15 Amazing Healthcare Technology Innovations In 2016

1) Nano-bots in Blood: Although Nano-bots are a long way from being used today, however, there is the possibility that we will see it in the future where these small robots can work like our own particular white blood cells and annihilate microscopic organisms and different pathogens. These miniature robots would work like their full-estimate equivalents with their own particular sensors and propulsion frameworks, and could perform little errands like conveying chemotherapy 1000 times more efficiently than utilizing drugs and it will not cause as many side effects as patient face in the present medications.

2) Mind Transfer and Head Transplants: Ever since the beginning of mankind, we have all needed to live everlastingly, and one day that may progress toward becoming reality with organizations like Google and Brainpreservation.org searching for approaches to expand life by curing infection, safeguarding our brains in stasis, or actually saving on PCs or another cerebrum.

While it might appear to be strange idea for a tech organization like Google to sign up and battle the healthcare fight, it makes perfect sense that that their CEO Larry Page might need to enhance his life and other’s around him thus they can understand life’s other intense difficulties in the upcoming future.

3) Robotic Surgery/Pilot training program/Flight Simulator: Roswell Park Cancer Institute is rapidly reaching on the position of surgical training pioneers. This progress was benefitted by the innovative joint effort between the University at Buffalo’s School of Engineering and Applied Sciences and RPCI’s Center for Robotic Surgery. Surgical methods have constantly required years of preparing, and up to this point, the vast majority of that preparations are done in a live environment. It might be more efficient to do robotic surgery in comparison of present practices.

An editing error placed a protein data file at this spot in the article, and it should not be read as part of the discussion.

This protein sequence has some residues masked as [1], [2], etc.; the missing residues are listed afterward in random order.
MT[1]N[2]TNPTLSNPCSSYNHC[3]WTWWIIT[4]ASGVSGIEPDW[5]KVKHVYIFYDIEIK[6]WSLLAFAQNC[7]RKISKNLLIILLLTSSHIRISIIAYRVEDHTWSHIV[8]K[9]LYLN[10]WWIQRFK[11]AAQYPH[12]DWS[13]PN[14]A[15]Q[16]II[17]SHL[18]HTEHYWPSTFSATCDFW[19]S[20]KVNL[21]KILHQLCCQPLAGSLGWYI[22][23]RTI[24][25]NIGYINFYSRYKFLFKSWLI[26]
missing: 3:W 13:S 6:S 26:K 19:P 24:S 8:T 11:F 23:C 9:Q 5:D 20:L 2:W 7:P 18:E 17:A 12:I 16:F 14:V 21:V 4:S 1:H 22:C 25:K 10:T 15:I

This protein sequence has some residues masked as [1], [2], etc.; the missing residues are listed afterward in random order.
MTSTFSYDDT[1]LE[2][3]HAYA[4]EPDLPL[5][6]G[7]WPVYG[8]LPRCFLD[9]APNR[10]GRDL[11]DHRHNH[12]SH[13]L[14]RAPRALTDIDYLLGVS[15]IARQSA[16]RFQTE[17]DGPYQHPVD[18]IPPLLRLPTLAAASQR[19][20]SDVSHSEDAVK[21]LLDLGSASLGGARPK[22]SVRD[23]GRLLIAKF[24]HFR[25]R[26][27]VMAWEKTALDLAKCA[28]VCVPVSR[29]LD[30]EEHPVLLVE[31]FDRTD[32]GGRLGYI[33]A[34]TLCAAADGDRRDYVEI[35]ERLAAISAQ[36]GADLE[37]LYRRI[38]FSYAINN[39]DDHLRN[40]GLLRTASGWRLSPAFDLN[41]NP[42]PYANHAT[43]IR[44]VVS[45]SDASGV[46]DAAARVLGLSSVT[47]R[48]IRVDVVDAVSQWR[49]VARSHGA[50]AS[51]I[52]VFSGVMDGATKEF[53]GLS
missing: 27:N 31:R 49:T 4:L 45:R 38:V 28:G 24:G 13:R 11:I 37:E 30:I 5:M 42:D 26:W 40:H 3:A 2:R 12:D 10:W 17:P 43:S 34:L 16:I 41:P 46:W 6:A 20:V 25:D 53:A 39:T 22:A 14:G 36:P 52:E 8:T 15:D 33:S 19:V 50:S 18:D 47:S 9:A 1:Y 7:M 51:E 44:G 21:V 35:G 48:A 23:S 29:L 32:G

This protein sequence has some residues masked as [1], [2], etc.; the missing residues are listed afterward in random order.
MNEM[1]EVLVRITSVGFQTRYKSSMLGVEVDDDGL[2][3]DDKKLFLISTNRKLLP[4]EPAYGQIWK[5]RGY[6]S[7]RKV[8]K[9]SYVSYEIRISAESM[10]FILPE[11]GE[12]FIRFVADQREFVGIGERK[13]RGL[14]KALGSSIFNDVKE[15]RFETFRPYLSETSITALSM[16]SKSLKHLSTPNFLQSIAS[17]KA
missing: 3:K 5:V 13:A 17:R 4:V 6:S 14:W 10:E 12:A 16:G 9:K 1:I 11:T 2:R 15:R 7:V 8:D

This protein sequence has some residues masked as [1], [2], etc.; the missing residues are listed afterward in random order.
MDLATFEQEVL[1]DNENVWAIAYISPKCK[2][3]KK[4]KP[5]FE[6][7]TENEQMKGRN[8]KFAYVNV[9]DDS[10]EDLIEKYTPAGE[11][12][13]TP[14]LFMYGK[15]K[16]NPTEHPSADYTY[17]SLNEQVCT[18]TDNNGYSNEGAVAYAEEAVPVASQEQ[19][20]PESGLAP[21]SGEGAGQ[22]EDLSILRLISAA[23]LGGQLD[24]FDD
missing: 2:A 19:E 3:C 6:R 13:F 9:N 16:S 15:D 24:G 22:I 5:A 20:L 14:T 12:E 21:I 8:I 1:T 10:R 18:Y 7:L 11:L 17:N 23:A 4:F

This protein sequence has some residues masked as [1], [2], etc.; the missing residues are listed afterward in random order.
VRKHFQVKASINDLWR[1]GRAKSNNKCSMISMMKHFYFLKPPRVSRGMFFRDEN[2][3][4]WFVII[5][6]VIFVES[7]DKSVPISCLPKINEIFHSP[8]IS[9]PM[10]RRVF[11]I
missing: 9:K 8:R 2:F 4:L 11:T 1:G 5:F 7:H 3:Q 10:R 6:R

4) Holographic Images: Hospitals are a place to go whenever any treatment is needed. However, it is strange that in the United States, more than 2 million individuals are affected by hospital-acquired contaminations consistently, and 100,000 individuals die due to these kinds of infections. Furthermore, it costs almost $20 billion to treat these contaminations. One thing that can help significantly is the capacity to input information without really touching physical gadgets, for example, keyboards, mouse, and so on. Holographic images will possess the ability to bring a complete revolution in this area.

5) Improved Blood-Test Experience: No one loves needles, particularly when you need to get pricked by an unpracticed phlebotomist. Awesome news! Organizations like Theranos have designed a perfect way for such people because if you want to run tests then you will just need micro-samples of blood which means that approximately 1/1,000th of normal blood will be drawn from your vein.